The pitch from Ciattarelli
Ciattarelli told the crowd in Cumberland County on Monday that Murphy has “failed” New Jerseyans during a period of multiple crises, including the pandemic.
“He's failed seniors and veterans in our nursing homes, mom and pop shops on Main Street, kept our kids out of school for an entire year. He failed every New Jerseyan that's waiting five hours in line at motor vehicles,” he said.
Ciattarelli also continued to hammer on Murphy’s response to the remnants of Hurricane Ida, which killed 27 residents.
“This guy declared a state of emergency 13 hours after the Pennsylvania governor, three hours after the tornado, two hours after the flash flood, and 30 fewer New Jerseyans are with us today,” he said, nodding to Murphy’s Republican predecessor.
“If ever we needed one of those Chris Christie ‘get the hell off the beach moments,’ this was it,” he said.
Ciattarelli is leaning on history repeating itself for his benefit. Not only has a Democratic governor not won reelection in the state since 1977, the occupant of Drumthwacket has changed hands between Democrats and Republicans for the last three decades following a presidential election where the party flips the office.
At the New Italy American Society rally, voters in the mostly white crowd said the story of Ciattarelli’s Italian immigrant family was a familiar one.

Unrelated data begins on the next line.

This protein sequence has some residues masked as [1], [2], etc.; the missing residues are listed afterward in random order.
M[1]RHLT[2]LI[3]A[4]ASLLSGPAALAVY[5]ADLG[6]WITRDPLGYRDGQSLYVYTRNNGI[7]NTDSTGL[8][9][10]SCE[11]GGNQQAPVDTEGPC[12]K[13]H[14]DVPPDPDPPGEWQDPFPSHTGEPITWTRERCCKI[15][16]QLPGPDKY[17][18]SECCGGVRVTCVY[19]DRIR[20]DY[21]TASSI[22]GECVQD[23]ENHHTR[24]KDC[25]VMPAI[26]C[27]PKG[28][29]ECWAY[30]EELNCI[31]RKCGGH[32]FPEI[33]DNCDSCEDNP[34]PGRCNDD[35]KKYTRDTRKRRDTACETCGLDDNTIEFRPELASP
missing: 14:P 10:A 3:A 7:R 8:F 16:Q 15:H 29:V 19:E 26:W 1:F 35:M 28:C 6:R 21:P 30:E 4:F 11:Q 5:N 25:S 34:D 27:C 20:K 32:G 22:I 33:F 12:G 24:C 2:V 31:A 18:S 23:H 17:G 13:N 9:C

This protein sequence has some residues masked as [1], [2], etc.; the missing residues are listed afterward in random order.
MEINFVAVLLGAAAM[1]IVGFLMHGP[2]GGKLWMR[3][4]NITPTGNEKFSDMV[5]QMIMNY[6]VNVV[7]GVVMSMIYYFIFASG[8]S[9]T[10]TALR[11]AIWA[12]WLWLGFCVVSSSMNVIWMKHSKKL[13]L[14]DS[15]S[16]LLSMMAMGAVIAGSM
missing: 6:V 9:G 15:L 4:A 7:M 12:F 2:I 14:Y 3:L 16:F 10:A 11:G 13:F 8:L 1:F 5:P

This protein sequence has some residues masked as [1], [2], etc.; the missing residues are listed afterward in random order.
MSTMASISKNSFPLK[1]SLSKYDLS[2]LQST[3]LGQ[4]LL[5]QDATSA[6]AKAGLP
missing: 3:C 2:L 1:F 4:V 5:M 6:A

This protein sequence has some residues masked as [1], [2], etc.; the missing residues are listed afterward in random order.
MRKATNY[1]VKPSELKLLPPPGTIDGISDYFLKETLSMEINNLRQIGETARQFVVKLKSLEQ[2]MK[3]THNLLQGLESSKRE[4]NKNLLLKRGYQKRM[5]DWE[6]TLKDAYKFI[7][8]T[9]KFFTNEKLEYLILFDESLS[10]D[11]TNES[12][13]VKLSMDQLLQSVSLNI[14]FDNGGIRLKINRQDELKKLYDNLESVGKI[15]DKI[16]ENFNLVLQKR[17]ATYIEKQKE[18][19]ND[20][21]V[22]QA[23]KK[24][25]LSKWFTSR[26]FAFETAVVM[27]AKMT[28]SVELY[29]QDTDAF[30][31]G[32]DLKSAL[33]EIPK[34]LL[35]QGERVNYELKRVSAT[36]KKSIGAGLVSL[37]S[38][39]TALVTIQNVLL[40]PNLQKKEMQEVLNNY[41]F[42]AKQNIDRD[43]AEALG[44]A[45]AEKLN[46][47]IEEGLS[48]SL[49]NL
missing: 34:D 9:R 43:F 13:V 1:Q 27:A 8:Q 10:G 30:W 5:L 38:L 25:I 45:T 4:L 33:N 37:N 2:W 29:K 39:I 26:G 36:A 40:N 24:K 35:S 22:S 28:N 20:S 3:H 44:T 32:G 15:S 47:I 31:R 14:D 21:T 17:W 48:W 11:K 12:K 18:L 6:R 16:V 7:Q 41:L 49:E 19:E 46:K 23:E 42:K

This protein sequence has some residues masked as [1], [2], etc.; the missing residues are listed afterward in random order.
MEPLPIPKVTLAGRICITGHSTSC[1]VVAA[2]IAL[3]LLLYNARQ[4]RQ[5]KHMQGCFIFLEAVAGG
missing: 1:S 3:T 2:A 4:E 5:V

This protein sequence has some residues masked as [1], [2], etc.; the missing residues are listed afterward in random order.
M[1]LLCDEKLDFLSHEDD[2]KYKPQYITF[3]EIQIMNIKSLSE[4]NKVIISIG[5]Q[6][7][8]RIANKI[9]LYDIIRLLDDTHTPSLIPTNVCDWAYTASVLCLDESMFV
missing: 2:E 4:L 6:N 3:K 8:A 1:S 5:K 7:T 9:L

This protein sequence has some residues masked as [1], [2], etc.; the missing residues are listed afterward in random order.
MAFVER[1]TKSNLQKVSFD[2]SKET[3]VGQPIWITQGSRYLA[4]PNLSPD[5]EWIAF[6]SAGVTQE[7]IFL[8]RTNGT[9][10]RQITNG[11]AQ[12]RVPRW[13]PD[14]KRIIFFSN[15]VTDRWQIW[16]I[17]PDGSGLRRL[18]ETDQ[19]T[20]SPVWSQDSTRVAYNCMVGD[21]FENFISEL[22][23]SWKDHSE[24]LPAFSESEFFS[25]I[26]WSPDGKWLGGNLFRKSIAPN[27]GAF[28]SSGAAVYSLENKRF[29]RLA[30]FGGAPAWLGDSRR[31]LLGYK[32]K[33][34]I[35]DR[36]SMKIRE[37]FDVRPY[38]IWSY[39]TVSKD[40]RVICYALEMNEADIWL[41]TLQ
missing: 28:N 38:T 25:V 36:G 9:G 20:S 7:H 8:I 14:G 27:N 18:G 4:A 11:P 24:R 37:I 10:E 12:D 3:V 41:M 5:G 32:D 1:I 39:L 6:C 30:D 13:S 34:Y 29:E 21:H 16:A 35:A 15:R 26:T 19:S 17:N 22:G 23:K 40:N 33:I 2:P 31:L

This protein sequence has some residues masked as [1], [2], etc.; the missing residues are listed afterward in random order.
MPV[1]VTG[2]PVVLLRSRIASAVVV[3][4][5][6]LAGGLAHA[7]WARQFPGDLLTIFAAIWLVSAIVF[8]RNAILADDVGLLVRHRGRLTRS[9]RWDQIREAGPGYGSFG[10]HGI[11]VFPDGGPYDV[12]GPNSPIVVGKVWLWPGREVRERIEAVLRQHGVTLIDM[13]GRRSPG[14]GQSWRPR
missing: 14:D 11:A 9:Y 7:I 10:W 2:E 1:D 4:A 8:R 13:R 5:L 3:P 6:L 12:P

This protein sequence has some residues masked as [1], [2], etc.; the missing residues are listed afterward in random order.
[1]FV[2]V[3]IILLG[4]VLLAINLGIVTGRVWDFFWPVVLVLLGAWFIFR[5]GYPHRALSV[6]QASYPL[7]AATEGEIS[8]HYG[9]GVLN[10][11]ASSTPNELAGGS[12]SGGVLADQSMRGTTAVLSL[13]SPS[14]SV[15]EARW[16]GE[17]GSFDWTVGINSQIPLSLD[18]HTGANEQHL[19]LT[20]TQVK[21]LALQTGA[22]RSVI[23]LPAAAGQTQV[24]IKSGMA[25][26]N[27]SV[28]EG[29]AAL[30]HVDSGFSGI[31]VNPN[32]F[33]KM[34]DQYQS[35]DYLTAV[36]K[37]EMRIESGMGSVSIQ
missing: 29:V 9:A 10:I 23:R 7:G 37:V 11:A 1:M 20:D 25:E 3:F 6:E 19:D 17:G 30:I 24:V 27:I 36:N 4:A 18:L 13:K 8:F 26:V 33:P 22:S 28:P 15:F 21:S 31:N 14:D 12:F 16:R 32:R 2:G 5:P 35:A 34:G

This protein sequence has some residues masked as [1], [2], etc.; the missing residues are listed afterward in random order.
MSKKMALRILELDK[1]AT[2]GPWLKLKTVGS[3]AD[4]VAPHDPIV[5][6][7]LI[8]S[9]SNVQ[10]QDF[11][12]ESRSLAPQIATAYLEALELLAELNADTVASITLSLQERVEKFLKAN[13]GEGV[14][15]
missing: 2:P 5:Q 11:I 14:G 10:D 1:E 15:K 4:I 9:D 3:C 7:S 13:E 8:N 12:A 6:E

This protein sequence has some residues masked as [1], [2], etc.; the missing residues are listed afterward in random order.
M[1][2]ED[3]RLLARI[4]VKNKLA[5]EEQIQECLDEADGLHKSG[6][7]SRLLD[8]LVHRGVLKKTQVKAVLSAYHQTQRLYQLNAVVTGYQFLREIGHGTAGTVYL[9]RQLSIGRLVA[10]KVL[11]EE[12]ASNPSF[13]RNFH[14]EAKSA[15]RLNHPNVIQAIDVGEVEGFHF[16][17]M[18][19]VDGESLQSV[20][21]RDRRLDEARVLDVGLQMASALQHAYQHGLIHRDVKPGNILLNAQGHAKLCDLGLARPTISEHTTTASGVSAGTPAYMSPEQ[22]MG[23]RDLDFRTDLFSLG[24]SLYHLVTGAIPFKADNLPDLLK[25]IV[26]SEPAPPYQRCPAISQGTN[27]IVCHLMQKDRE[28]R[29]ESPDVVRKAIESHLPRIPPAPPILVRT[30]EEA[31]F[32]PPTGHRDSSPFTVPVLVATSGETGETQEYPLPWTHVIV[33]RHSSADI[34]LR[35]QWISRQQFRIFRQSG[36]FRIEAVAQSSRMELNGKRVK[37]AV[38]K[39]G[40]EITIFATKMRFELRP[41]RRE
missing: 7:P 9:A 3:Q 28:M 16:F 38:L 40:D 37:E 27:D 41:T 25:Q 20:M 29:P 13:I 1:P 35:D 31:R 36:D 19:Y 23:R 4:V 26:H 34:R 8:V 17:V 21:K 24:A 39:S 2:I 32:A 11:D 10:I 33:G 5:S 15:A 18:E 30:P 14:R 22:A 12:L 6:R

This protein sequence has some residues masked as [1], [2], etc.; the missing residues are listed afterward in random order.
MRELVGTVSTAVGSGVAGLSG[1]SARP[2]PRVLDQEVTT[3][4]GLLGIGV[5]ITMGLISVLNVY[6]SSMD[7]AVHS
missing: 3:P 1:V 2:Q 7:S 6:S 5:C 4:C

Karen Ferrari-Bonjean’s family, through her grandfather and great grandfather, founded the section of East Vineland known as New Italy. The retired educator said she is supporting Ciattarelli, in part, citing his business experience.
“He knows about balancing budgets [and understands] employing people,” she said. “He understands that hard work, saving money, and just all of the things that I believe in.”
Her husband, Tim Bonjean, agreed.
“You got to run the state like a business,” he said. “You can't spend more than you make or you're going to go broke.”
The Bonjeans also liked Ciattarelli’s promise to bring voter ID laws to New Jersey — a majority Democratic state that, under Murphy, recently expanded access to the polls by adding a period of early, in-person voting.
“It's the year 2021, everyone has an ID,” Bonjean said. “Why shouldn't you use it to go vote?”